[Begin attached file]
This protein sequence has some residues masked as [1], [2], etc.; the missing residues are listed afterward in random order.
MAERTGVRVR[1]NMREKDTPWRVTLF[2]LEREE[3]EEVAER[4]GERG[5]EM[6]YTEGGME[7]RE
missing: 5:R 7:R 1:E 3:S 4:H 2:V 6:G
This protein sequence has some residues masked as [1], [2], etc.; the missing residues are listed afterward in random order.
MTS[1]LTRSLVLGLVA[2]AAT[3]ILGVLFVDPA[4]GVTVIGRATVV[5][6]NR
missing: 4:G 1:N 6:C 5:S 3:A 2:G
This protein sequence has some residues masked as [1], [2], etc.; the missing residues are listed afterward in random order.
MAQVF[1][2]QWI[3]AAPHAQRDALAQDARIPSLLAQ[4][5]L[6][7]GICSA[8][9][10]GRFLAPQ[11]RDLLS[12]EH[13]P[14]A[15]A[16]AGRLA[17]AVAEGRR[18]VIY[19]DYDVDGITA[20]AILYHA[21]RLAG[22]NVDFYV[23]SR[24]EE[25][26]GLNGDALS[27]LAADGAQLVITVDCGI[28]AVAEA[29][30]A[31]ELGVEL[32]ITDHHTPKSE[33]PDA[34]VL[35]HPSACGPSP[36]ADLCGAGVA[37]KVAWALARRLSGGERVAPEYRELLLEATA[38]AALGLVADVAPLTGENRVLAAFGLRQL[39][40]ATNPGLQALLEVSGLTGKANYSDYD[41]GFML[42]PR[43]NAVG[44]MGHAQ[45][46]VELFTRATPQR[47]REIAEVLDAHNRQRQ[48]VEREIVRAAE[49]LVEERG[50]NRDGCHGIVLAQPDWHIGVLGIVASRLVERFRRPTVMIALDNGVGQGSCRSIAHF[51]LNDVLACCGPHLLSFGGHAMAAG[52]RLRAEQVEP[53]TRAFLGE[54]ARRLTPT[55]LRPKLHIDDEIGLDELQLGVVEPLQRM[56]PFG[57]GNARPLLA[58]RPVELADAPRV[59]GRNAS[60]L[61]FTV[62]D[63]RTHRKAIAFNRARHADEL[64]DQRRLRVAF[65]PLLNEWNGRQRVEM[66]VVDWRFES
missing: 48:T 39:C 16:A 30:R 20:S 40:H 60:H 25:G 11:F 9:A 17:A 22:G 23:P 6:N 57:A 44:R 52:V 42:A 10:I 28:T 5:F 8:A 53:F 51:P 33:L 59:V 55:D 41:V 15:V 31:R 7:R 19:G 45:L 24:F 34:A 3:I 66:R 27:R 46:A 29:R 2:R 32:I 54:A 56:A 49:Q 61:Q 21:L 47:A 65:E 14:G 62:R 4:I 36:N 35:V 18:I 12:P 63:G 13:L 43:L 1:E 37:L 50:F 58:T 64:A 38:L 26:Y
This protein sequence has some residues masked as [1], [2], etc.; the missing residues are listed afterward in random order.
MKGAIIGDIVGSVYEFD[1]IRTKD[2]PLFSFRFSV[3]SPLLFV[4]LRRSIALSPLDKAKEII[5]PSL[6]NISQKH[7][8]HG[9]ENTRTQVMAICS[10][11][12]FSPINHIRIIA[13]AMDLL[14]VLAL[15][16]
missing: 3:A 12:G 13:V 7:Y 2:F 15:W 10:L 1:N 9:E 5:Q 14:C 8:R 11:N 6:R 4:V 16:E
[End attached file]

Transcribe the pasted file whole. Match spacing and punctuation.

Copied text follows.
This protein sequence has some residues masked as [1], [2], etc.; the missing residues are listed afterward in random order.
MAERTGVRVR[1]NMREKDTPWRVTLF[2]LEREE[3]EEVAER[4]GERG[5]EM[6]YTEGGME[7]RE
missing: 5:R 7:R 1:E 3:S 4:H 2:V 6:G
This protein sequence has some residues masked as [1], [2], etc.; the missing residues are listed afterward in random order.
MTS[1]LTRSLVLGLVA[2]AAT[3]ILGVLFVDPA[4]GVTVIGRATVV[5][6]NR
missing: 4:G 1:N 6:C 5:S 3:A 2:G
This protein sequence has some residues masked as [1], [2], etc.; the missing residues are listed afterward in random order.
MAQVF[1][2]QWI[3]AAPHAQRDALAQDARIPSLLAQ[4][5]L[6][7]GICSA[8][9][10]GRFLAPQ[11]RDLLS[12]EH[13]P[14]A[15]A[16]AGRLA[17]AVAEGRR[18]VIY[19]DYDVDGITA[20]AILYHA[21]RLAG[22]NVDFYV[23]SR[24]EE[25][26]GLNGDALS[27]LAADGAQLVITVDCGI[28]AVAEA[29][30]A[31]ELGVEL[32]ITDHHTPKSE[33]PDA[34]VL[35]HPSACGPSP[36]ADLCGAGVA[37]KVAWALARRLSGGERVAPEYRELLLEATA[38]AALGLVADVAPLTGENRVLAAFGLRQL[39][40]ATNPGLQALLEVSGLTGKANYSDYD[41]GFML[42]PR[43]NAVG[44]MGHAQ[45][46]VELFTRATPQR[47]REIAEVLDAHNRQRQ[48]VEREIVRAAE[49]LVEERG[50]NRDGCHGIVLAQPDWHIGVLGIVASRLVERFRRPTVMIALDNGVGQGSCRSIAHF[51]LNDVLACCGPHLLSFGGHAMAAG[52]RLRAEQVEP[53]TRAFLGE[54]ARRLTPT[55]LRPKLHIDDEIGLDELQLGVVEPLQRM[56]PFG[57]GNARPLLA[58]RPVELADAPRV[59]GRNAS[60]L[61]FTV[62]D[63]RTHRKAIAFNRARHADEL[64]DQRRLRVAF[65]PLLNEWNGRQRVEM[66]VVDWRFES
missing: 48:T 39:C 16:A 30:R 20:S 40:H 60:H 25:G 11:F 9:A 17:A 22:G 23:P 6:N 57:A 44:R 52:V 42:A 10:I 28:T 5:F 8:A 53:F 51:P 33:L 59:V 55:D 41:V 15:V 31:R 7:R 19:G 45:L 24:F 34:A 3:I 66:R 27:R 46:A 29:R 2:R 32:I 54:A 56:A 49:Q 61:Q 21:L 47:A 65:E 14:G 62:R 4:I 36:N 35:V 18:I 12:P 63:G 13:L 43:L 1:E 37:L 50:F 58:T 64:A 38:L 26:Y
This protein sequence has some residues masked as [1], [2], etc.; the missing residues are listed afterward in random order.
MKGAIIGDIVGSVYEFD[1]IRTKD[2]PLFSFRFSV[3]SPLLFV[4]LRRSIALSPLDKAKEII[5]PSL[6]NISQKH[7][8]HG[9]ENTRTQVMAICS[10][11][12]FSPINHIRIIA[13]AMDLL[14]VLAL[15][16]
missing: 3:A 12:G 13:V 7:Y 2:F 15:W 10:L 1:N 9:E 5:Q 14:C 8:R 11:N 6:R 4:V 16:E